In part one of this series, I posted a story about how my medical record was messed up.
Briefly, a young doctor (probably an intern), while evidently practicing patient interviewing skills, had asked if I ever used street drugs. I told him, “No, but …” and continued with a story of domestic violence capped with being slipped drugs, rather like contemporary stories of roofies. The young doctor marked the answer to the question as “Yes”, which began years of misunderstanding and miscommunication between me and the local healthcare providers. I didn’t know it at the time, but it could have also impacted on my ability to get future health insurance!
Since posting that story, a number of people have contacted me privately asking for the rest of the story, or wondering how to get errors like that changed. One of the friends who contacted me was particularly eloquent, and has given me permission to share our conversation, lightly edited, and blinded for privacy.
I saw your video, and I am so sorry that happened to you. How ironic given your line of work — and your character, which is so far from what the doctor portrayed.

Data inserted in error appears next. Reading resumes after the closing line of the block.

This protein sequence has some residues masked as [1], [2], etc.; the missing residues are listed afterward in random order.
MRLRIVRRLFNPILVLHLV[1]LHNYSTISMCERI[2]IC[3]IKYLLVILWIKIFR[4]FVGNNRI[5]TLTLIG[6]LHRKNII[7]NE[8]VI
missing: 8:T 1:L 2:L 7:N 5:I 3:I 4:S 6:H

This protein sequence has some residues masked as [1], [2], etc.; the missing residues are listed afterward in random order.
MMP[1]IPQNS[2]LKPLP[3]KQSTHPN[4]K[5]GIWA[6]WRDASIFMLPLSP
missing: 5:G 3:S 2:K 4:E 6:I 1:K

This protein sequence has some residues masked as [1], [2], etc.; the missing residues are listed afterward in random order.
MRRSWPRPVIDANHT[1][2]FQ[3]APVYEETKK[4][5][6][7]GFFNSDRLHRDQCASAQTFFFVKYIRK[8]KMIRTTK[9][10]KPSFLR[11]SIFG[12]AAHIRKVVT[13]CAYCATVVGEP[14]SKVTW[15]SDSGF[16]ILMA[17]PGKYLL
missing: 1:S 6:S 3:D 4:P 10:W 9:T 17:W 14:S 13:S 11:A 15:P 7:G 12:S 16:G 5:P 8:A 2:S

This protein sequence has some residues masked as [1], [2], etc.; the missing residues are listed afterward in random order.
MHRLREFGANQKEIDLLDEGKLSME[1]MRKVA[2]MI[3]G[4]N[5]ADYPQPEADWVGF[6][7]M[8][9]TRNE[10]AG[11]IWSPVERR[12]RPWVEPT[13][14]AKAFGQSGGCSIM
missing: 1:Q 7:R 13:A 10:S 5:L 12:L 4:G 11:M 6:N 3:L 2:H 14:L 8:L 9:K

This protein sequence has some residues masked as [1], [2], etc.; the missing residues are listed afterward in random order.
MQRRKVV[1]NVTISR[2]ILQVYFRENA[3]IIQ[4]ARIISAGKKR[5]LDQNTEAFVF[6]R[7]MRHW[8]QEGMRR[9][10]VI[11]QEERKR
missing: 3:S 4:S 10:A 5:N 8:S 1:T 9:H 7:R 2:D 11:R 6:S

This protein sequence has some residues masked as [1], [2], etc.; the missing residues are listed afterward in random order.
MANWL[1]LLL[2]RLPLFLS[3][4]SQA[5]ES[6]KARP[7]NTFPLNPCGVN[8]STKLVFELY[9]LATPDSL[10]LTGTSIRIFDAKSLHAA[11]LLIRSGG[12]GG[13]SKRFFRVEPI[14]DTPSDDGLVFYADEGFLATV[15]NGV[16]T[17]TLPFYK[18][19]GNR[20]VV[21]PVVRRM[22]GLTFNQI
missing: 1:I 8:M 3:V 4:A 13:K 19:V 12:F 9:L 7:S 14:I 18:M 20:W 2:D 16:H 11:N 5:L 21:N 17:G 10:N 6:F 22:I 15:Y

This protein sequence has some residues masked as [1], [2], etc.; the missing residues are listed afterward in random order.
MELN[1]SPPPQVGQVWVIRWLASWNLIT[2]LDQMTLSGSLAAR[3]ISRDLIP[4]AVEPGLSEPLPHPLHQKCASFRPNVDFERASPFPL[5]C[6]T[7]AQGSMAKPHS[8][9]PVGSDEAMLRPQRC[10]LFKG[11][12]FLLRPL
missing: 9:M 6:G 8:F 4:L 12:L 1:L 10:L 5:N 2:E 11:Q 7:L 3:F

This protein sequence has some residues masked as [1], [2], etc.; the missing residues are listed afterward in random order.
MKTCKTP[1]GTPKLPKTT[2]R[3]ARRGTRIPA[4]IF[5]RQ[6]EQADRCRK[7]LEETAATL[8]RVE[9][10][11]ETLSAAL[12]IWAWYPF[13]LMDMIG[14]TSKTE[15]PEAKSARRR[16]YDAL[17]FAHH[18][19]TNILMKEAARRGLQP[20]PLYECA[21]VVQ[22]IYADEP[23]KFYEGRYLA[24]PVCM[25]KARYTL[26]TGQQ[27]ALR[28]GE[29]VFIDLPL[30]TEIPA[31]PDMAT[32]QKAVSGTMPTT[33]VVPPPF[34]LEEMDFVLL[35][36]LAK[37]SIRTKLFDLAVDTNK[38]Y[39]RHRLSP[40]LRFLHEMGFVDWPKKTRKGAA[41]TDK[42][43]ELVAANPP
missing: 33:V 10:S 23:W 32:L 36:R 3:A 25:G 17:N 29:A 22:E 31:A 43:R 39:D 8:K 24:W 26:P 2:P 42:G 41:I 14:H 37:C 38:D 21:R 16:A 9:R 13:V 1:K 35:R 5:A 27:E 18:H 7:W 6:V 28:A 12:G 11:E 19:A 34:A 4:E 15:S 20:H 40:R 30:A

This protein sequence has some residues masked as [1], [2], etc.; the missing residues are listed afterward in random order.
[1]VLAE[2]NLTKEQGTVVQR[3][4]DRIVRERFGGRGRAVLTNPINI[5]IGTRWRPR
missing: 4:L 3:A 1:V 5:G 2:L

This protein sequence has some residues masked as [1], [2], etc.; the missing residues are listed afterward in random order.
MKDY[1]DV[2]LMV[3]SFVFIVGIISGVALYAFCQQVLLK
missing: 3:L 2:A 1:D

So what do you do now? I had an issue where a misdiagnosis made its way into my medical record and was never corrected by my doctor, who then retired. I was told by another doctor that there was no way to get that information removed from my record, even though it was erroneous, because medical records can’t be altered.
Is the only solution to request (and in some cases pay for) copies of our own records, then show only the pertinent/accurate ones to a new provider? And what about automated systems that transfer information from one provider to another through hospitals and networks, even without our explicit understanding that that is happening?